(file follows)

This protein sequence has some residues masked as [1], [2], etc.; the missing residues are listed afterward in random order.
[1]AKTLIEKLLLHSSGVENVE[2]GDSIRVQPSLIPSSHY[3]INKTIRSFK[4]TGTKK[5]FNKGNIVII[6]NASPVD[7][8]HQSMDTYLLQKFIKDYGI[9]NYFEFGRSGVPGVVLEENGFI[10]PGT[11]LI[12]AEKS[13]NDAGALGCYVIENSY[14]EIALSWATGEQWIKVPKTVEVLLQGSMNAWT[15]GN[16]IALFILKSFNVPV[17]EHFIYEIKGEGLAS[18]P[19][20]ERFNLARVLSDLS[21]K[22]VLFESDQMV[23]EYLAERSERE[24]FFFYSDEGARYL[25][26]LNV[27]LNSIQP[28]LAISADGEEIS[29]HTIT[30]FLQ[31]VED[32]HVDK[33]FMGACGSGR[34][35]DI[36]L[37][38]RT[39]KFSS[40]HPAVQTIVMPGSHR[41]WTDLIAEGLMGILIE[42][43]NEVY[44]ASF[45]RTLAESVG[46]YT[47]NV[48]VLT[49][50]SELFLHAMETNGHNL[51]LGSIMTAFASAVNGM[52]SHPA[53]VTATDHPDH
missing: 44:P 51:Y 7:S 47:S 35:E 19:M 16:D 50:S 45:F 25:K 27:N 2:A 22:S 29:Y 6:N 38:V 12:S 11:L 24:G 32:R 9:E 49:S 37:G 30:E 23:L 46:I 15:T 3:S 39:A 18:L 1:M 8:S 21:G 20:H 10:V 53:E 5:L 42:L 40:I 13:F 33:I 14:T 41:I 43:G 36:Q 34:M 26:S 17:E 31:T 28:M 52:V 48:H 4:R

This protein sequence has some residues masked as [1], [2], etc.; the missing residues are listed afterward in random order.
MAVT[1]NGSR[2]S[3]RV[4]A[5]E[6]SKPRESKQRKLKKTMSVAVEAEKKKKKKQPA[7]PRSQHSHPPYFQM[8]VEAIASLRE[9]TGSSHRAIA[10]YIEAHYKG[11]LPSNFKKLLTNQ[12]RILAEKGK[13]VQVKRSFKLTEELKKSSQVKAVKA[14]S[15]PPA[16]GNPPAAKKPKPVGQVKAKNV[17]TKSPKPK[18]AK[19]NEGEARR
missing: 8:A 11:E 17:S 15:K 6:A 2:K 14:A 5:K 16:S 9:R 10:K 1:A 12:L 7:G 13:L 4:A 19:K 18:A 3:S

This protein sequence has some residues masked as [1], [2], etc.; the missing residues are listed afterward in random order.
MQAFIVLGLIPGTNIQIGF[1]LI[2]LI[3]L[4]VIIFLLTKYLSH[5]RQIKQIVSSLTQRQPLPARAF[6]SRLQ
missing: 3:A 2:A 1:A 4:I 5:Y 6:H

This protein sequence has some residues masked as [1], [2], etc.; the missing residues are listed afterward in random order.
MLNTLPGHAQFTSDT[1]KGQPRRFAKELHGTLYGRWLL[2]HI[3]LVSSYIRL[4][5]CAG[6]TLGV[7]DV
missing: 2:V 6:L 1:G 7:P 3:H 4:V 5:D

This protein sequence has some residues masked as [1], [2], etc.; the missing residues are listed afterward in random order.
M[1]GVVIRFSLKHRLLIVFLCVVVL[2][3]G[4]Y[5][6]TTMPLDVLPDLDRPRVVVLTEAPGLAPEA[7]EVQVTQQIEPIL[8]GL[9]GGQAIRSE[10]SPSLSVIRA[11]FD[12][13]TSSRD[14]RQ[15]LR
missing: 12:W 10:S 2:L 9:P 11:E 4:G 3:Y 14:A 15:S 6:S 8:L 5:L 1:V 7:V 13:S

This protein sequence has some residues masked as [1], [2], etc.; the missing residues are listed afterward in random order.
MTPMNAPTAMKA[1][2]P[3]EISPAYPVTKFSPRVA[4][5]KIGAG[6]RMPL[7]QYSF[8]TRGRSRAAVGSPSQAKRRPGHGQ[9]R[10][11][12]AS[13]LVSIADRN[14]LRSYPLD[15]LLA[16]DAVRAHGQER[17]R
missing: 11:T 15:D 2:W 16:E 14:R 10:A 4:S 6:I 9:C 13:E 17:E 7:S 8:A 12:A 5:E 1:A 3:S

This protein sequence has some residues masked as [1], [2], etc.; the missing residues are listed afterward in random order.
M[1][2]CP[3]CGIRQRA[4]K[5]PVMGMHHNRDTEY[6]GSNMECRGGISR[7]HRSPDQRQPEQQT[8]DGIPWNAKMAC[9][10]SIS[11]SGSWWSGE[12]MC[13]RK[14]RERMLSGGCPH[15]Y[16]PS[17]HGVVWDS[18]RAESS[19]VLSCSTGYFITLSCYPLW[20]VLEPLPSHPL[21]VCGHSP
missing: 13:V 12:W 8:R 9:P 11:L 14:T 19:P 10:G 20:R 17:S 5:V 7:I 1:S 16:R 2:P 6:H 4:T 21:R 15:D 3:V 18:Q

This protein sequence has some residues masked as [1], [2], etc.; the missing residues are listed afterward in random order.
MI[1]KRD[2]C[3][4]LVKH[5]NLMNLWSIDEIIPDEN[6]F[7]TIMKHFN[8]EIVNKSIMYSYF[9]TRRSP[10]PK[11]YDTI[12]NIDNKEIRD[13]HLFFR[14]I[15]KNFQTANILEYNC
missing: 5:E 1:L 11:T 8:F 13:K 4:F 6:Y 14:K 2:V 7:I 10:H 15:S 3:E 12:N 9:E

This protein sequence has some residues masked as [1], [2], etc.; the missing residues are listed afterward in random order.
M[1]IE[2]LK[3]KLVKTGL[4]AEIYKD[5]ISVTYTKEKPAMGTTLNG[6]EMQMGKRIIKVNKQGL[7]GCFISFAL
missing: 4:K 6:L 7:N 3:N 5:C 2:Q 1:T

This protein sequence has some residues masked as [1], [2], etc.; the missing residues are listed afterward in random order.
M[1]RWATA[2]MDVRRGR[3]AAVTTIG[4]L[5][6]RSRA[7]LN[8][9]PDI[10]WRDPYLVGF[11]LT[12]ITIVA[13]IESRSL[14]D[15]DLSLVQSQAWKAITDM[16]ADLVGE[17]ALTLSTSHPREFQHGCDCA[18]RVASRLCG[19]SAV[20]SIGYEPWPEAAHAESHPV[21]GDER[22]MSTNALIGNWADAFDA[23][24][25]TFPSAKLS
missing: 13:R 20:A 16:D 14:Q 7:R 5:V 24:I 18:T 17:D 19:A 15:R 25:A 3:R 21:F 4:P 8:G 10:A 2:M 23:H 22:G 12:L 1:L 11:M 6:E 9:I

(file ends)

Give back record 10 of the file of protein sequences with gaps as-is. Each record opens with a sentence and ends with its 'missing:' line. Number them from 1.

This protein sequence has some residues masked as [1], [2], etc.; the missing residues are listed afterward in random order.
M[1]RWATA[2]MDVRRGR[3]AAVTTIG[4]L[5][6]RSRA[7]LN[8][9]PDI[10]WRDPYLVGF[11]LT[12]ITIVA[13]IESRSL[14]D[15]DLSLVQSQAWKAITDM[16]ADLVGE[17]ALTLSTSHPREFQHGCDCA[18]RVASRLCG[19]SAV[20]SIGYEPWPEAAHAESHPV[21]GDER[22]MSTNALIGNWADAFDA[23][24][25]TFPSAKLS
missing: 13:R 20:A 16:D 14:Q 7:R 5:V 24:I 18:T 17:D 19:A 15:R 25:A 3:R 21:F 4:P 8:G 10:A 2:M 23:H 22:G 12:L 1:L 11:M 6:E 9:I